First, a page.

Freitag, 17. April 2009

Ready to serve requests ...

In the Apache Sling project we have an interesting problem: Knowing when the application has finished its startup.

Coming from a background of a traditional application, you know when the system has finished its startup. For example, a servlet container knows it has finished the startup, when all web applications have been started.

In Apache Sling, the situation is a bit different: Apache Sling is an extensible system, where extensions may simply be added by adding more bundles. "Easy", you say, "just wait for all bundles to have been started and you know when the application is ready". True, but there is a catch.

To extend Apache Sling, you register services with the OSGi registry. "Still easy", you might say. Right, if the services are all started by bundle activators, we still can depend on having all bundles started for the system to be ready.

Again, this is only part of the story: Some services depend on other services. So the dependent services may only be started when the dependencies get resolved. This is where the trouble starts.

To help solve the dependency issues in a simple way, we employ OSGi Declarative Services. Great things to define components and services and have the dependency requirements being enforced and have dependency injection and configuration support and ... much more.

"What does it cost?", you say. Well, we buy this functionality with a lot of asynchronicity: When all bundles have been started, not all components may have been activated and not all services may have been registered.

Now, when is the application ready ? I cannot easily tell.

One approach could be to have a special service to watch out for a configurable list of services to be available. When all services are available and after the framework has started, the service signals Application Ready. As soon as one of the services goes away, the service might signal Application Not Ready.

The real question raising now is: What services are required for the application to be considered ready ? Can we come up with such a list ? How to we manage this list in light of more services to come, which might be considered vital ?

Any input would be appreciated ;-)

Dependency Injection in OSGi

The OSGi framework and its compendium services provide a whole lot of fun to build applications. Defining bundles is a cool stuff to cut the big job into pieces and enjoy the coolness of separation of concerns just like the old Romans said: Divide et Impera !

One interesting compendium specification is the Declarative Services Specification. This specification tries and IMHO succeeds very well to bring some of the cool stuff of Spring, namely Dependency Injection, into the OSGi world. Just like the application descriptors in Spring you have component descriptors in Declarative Services.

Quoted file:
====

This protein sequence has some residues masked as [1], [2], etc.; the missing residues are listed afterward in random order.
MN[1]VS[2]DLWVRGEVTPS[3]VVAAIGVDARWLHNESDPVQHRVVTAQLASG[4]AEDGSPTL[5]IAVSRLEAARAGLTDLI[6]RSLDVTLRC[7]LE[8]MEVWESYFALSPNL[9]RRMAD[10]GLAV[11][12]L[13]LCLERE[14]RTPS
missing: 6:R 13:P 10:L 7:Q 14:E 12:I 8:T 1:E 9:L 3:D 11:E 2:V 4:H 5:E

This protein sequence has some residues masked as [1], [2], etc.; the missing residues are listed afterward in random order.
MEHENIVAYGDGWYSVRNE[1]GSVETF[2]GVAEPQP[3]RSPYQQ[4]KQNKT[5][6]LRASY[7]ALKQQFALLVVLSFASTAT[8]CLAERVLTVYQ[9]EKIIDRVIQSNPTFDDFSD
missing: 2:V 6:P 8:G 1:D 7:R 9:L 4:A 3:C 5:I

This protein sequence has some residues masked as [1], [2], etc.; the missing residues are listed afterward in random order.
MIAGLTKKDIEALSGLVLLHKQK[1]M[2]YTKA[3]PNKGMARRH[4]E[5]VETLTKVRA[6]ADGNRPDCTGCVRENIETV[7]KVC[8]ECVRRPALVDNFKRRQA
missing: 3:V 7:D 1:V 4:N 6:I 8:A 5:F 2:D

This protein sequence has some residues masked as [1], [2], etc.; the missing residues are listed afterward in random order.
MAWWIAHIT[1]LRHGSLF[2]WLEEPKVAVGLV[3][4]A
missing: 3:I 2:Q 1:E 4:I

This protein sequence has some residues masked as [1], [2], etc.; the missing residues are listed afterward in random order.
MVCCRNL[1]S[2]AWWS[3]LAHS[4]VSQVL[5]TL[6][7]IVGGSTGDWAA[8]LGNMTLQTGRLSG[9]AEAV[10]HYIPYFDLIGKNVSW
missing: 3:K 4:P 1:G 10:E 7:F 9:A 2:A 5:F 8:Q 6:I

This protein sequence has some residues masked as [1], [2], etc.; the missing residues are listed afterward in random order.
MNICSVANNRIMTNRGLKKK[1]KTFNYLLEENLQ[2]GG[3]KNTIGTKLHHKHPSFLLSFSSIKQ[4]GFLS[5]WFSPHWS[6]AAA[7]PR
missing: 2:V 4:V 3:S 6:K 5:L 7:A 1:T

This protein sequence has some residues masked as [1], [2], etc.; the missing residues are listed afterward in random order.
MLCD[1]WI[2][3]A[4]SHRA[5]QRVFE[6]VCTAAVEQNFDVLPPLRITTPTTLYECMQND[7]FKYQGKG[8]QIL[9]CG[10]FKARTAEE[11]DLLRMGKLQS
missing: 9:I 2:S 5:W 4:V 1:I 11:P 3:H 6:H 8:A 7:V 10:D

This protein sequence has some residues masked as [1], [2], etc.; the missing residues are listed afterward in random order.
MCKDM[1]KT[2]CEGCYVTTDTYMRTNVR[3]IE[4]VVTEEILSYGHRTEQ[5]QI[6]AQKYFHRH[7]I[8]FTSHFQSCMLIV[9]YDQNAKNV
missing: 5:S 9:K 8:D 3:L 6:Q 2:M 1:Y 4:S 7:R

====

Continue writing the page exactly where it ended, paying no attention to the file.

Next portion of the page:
Using a component descriptor, you define the following properties of a component:


  • The name of the component and whether it is activated immediately or not

  • Whether the component is a service and the service interfaces to register the component with

  • Which other services are used by the component. These services may be injected (bound in OSGi speak) or may be looked up. There is also the notion of mandatory and optional services which provides the functionality to delay the component action until the mandatory service becomes available.

  • Configuration properties. Some properties may be injected by the descriptor itself. But at the same time, configuration properties may also be overwritten by configuration from the Configuration Admin Service. Thus the configuration of components may even be very dynamic.



The good news for the XML-haters like me: Over in the Apache Felix project we have Maven 2 plugin which takes annotations (JavaDoc or Java 5 Annotations) from your Component classes and builds the descriptors on your behalf.

So the next time, you are looking for dependency injection, you might want to consider OSGi and Declarative Services ;-)

Just for completeness, here is a list of other frameworks providing some sort of dependency injection:



In the end all work more or less the same, in that the provide some abstraction layer on top of the basic OSGi framework functionality: the Service Registry. This is really, the greatest things of all and IMHO shows the cleverness of the OSGi Framework specification: With just three basic layers (modularity, lifecycle and the service registry), you get the whole world in your hand to build flexible, modular and extensible applications.